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A collision of right-wing events is main within the Italian elections

More than 50 million Italian citizens voted for the new parliament. Polling stations are closed at 11 p.m.

According to exit polls published by RAI television, the coalition of right-wing parties is leading, having won between 41 and 45 percent of the vote, which is enough to form a parliamentary majority, reports Reuters.

The coalition consists of the far-right opposition party Brothers of Italy, whose leader is Giorgio Meloni (between 22 and 26 percent of the vote), Forza Italia of former Prime Minister Silvio Berlusconi (6 to 8 percent), Matteo Salvini’s Lega (8.5 to 12.5 percent) and party “We, the Moderates” (from 0.5 to 2.5 percent).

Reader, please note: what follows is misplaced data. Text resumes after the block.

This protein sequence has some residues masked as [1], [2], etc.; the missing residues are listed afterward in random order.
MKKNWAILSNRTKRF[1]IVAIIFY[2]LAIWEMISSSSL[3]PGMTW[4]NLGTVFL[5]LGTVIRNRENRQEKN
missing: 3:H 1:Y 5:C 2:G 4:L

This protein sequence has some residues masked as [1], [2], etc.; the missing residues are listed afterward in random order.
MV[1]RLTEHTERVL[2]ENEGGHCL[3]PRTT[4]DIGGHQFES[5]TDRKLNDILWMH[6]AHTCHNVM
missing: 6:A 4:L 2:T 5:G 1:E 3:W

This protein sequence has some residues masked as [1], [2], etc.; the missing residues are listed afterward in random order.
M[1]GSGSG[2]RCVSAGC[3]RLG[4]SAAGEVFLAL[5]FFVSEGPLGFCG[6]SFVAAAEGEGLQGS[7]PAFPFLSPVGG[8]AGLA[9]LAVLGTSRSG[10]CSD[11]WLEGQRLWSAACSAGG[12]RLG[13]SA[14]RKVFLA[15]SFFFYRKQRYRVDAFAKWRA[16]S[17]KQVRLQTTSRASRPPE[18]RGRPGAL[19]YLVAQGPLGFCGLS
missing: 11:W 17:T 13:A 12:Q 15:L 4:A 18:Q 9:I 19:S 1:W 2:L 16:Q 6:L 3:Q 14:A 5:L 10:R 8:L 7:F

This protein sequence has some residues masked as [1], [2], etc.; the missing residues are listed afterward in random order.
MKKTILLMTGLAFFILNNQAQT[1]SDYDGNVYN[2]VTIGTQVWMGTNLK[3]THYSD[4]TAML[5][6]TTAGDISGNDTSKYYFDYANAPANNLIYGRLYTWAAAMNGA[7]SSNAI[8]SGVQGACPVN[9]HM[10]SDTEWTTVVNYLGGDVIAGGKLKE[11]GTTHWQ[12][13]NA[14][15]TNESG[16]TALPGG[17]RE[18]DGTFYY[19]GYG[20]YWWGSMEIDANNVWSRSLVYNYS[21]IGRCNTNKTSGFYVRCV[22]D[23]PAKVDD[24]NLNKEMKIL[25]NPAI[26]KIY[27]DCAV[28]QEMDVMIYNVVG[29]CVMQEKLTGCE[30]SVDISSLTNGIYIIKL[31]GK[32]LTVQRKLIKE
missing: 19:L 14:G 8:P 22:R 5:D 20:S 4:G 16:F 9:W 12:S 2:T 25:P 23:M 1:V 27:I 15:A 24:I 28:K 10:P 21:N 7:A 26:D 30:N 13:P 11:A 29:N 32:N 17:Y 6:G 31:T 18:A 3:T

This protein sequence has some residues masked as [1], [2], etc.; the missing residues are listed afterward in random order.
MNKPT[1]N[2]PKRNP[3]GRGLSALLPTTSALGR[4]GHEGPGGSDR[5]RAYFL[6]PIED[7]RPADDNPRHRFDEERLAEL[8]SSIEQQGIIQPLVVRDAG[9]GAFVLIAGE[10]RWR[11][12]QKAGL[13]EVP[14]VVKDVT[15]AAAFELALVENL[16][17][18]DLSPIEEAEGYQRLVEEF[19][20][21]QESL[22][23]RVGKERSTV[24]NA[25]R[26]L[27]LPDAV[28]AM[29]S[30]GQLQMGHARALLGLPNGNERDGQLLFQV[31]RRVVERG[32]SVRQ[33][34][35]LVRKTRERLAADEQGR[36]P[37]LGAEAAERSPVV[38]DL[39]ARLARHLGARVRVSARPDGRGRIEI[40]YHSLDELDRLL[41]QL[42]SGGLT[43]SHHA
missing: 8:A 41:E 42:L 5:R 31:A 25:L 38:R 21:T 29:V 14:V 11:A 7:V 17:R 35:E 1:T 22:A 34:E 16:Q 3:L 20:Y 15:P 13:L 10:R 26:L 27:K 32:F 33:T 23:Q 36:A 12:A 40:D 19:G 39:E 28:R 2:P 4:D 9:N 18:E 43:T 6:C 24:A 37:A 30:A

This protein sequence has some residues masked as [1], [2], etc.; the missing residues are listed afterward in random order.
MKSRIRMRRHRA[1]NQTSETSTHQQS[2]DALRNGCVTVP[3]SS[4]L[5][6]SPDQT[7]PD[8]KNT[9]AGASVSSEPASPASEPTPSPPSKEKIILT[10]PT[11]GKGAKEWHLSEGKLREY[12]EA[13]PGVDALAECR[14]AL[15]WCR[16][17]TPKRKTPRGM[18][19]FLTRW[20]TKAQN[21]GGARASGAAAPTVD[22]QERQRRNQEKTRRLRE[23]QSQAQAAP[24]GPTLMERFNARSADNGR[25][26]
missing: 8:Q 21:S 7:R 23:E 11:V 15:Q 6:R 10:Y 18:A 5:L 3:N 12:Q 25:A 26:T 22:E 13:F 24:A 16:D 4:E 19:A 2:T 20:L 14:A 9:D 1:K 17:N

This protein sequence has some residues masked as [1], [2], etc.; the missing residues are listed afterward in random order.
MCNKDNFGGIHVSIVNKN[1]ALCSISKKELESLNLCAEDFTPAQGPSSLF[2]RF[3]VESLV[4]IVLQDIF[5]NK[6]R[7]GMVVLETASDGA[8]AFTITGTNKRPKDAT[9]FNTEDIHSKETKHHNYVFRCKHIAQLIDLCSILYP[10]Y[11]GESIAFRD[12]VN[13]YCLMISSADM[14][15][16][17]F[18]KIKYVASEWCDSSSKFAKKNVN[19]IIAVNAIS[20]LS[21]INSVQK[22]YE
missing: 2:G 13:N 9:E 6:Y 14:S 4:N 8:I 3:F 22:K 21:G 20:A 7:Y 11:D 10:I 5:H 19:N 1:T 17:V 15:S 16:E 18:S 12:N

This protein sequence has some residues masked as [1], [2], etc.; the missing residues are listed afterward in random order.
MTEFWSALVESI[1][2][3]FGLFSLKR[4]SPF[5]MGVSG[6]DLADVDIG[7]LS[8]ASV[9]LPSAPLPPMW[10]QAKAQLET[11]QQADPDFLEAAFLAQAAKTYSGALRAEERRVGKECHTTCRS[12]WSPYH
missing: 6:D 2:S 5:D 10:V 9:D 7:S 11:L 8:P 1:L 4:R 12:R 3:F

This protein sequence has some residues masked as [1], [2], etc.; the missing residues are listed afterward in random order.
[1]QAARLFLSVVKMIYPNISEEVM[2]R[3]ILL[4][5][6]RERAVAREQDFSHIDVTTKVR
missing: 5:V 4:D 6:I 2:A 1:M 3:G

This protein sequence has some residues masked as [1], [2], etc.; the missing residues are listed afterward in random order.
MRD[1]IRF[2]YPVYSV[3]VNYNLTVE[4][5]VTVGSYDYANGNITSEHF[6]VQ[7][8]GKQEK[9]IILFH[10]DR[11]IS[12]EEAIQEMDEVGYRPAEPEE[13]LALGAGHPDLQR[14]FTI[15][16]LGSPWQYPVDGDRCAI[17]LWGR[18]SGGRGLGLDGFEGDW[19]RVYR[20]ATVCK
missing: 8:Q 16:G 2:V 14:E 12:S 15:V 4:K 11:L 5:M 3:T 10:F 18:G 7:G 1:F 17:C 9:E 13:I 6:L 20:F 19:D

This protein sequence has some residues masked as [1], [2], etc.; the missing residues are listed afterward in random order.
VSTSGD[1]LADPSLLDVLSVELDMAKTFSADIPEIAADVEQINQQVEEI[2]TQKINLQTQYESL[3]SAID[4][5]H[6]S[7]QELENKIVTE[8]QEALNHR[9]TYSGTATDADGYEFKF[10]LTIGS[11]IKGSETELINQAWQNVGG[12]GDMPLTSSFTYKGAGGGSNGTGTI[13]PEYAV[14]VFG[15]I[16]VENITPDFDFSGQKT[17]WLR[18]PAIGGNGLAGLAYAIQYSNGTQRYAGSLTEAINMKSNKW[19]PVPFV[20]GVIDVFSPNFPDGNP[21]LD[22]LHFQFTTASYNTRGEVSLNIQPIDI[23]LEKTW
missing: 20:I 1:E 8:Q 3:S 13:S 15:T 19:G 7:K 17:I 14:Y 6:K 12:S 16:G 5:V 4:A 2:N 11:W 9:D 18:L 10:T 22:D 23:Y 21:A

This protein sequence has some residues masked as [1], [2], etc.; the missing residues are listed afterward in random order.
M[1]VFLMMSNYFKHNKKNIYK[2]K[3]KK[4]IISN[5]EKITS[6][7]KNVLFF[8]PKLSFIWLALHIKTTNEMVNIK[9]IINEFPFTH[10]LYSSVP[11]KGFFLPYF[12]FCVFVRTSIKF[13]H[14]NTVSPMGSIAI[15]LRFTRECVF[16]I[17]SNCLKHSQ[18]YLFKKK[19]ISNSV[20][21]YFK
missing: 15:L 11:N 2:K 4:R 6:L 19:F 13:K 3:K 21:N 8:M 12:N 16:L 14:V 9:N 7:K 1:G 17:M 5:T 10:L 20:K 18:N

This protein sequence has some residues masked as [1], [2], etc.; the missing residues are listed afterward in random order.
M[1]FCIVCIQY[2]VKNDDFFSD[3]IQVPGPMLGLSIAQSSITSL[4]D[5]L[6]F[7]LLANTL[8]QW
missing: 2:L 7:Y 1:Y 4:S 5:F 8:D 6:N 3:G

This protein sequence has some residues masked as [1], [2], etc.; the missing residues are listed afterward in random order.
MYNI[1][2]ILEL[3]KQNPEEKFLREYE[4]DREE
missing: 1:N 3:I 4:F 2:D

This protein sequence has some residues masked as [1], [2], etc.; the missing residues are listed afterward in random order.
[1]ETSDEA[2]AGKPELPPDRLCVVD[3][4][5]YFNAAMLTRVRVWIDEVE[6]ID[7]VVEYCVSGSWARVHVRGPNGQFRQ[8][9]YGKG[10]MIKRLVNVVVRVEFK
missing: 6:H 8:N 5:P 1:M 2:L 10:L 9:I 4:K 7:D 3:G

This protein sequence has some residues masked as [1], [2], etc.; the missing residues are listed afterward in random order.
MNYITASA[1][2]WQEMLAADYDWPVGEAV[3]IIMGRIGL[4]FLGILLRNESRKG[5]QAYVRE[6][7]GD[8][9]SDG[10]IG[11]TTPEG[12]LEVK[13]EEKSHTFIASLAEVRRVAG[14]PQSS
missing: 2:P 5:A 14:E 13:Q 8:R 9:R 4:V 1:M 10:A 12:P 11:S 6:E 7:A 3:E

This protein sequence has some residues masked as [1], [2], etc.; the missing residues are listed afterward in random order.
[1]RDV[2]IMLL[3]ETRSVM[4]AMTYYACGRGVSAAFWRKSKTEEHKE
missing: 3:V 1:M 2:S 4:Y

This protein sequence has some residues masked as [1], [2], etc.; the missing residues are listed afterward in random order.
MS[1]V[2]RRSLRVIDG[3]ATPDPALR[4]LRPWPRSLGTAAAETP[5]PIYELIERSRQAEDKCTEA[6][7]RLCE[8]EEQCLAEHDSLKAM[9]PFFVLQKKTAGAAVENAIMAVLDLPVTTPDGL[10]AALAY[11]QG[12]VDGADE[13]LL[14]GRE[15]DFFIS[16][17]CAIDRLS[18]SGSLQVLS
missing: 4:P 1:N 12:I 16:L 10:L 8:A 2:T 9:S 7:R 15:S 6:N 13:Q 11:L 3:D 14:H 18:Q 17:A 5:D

The bloc led by the Democratic Party, the strongest party of the center-left forces headed by former Prime Minister Enrico Letta, won between 25.5 and 29.5 percent of the vote.

The Five Star Movement, led by former Prime Minister Giuseppe Conte, won between 13.5 and 17.5 percent, according to exit polls.

The party of the center “Action” has between 6.5 and 8.5 percent of votes.

If her option wins, Giorgia Meloni would be the first woman in the position of prime minister in Italy.

Final results are expected on Monday morning.

Extraordinary elections followed the resignation of Prime Minister Mario Draghi in July, when the ruling coalition fell apart after the Five Star Movement boycotted a vote of confidence in the Government.

Italy’s next prime minister will lead the country’s 68th government since 1946 and will face a host of challenges, particularly rising energy costs, as well as a public debt that stands at around 150 percent of gross domestic product.

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